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Wednesday, September 19, 2018
Rangita de Silva de Alwis is Associate Dean of International Affairs, University of Pennsylvania Law School, and Global Adviser, UN SDG Fund
“No amount of pressure will deter me from representing women in distress. It has been my life’s mission. Till the last breath, I will stand by them.” -- Asma Jahangir ( 1952- 2018)
“We have lost a human rights giant”—UN Secretary-General António Guterres
UNITED NATIONS, Feb 15 2018 (IPS) - I first met Asma Jahangir, the champion of human rights in Pakistan, who died Sunday, as a teenager in Sri Lanka in the late 1980s. In a friendship that spanned political upheavals and turbulent transitions in Pakistan and in Sri Lanka, to the War on Terror in the US, Asma remained my mentor and muse.
In a landmark petition, Jahangir challenged the legitimacy not just of her father’s detention but of Khan’s rule as well. In a watershed moment for Pakistan and South Asia, the Supreme Court ruled that Khan was an “usurper.” Asma learned to fight tyranny both in court and on the street. As a student, she was suspended from her convent school for scaling the walls of the Governor of Punjab to hoist a black flag to protest authoritarianism.
When the principal of her law school told her that as a married woman she could register in law school but would not be able to attend classes, she interpreted that to mean that she could still take the law exams. She had her unmarried friend enroll in law school and take notes for her.
Flouting conventions of the time that forbade women to work, Asma founded the first ever woman’s legal aid office with her sister Hina and two women friends. Her office in Lahore was pock marked with bullets from those who threatened to kill Asma and Hina for defending women from so called “ honor crimes,” women trying to divorce violent husbands, women trying to escape forced marriage, bonded laborers seeking freedom from their abusive landlords, child laborers, religious minorities facing death sentences under the blasphemy laws, and relatives of the forcibly disappeared.
Asma often spoke of Humaira Kakha and Samia Sarwar to show us that there was a human story behind the lawyering, a story of forced marriage and honor crimes, where women are sacrificed at the altar of their family’s so-called honor.
During General Muhammad Zia-ul-Haq’s 11-year rule, which ended in 1988, Jahangir organized the first women’s movement in Pakistan– the Women’s Action Forum to challenge the military dictatorship and the Islamization of the law. The group protested in the streets against the Hudood Ordinance that saw women as second class citizens.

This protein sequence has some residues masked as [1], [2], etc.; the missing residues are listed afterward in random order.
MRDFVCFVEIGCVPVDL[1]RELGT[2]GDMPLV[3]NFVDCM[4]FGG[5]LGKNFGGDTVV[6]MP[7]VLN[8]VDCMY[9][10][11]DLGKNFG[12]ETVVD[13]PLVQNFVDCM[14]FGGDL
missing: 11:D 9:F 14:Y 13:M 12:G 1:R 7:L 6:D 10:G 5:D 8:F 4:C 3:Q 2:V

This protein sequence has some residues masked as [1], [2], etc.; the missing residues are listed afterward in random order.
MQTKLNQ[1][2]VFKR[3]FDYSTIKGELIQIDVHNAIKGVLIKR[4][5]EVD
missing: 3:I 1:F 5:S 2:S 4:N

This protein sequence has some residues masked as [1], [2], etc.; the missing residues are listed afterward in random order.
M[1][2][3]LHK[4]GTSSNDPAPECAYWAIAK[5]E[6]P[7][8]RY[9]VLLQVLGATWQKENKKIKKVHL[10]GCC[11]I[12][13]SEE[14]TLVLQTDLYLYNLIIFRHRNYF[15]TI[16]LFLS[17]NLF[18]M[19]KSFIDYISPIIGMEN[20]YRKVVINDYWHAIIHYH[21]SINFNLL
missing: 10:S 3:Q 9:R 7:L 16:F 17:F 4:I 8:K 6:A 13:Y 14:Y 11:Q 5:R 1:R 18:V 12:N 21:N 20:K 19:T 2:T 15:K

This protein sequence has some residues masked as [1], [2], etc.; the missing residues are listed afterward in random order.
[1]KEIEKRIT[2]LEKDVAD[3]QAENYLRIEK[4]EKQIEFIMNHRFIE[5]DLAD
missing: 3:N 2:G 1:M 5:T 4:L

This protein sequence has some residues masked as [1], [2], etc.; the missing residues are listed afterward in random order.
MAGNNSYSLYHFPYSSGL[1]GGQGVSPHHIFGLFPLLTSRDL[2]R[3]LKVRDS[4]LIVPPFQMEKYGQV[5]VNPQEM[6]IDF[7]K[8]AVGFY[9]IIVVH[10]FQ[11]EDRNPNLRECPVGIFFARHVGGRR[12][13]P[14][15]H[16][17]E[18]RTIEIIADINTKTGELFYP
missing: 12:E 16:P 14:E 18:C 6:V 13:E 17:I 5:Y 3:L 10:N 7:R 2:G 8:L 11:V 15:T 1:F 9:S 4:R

One of the first cases that Asma protested was that of Safia Bibi, a young blind woman who had been raped by her master’s son. Safia failed to fulfil the evidentiary requirements under the ordinance which called for four adult men of honorable character to serve as witnesses to the crime of Zina (rape ) in court.
Instead, Safia’s pregnancy due to the rape was considered proof of the crime of fornication under the Hudood Ordinance, and was sentenced to public lashing, imprisonment and fine.
Asma was not without critics, detractors and attackers. She faced death threats, assassination attempts, imprisonment, house arrest, police brutality and most of all ignorance, with stoic courage, puckish humor, and unflinching grace.
My students at Penn Law analyze an article from the Harvard Women’s Law Journal on the story of Muktharan Mai, the Pakistani woman who was gang raped as part of an honor crimes attack. In the article, the author quotes critics who liken Asma and her sister Hina to “Jeans wearing women” who are agents of the West.
Neither woman has ever worn a pair of jeans and both are critics of American exceptionalism and the sometimes perilous double standards of Western powers.
During the Mushraff years, Asma led women in a mixed gender marathon, jogging all the way in a salwar kameez.
The New York Times reported about the marathon in 2005: “The police beat the woman with batons in the full glare of the news media, tore her shirt off and, though they failed to take off her baggy trousers, certainly tried their best. The ritual public humiliation over, she and others – some bloodied – were dragged screaming and protesting to police vans and taken away to police stations. This didn’t happen to some unknown student or impoverished villager. This happened to Asma Jahangir, the United Nations special rapporteur on freedom of religion and head of the Human Rights Commission of Pakistan, the country’s largest such nongovernmental group. The setting: a glitzy thoroughfare in Lahore’s upmarket Gulberg neighborhood. The crime: attempting to organize a symbolic mixed-gender mini-marathon on May 14. The stated aim of the marathon was to highlight violence against women.”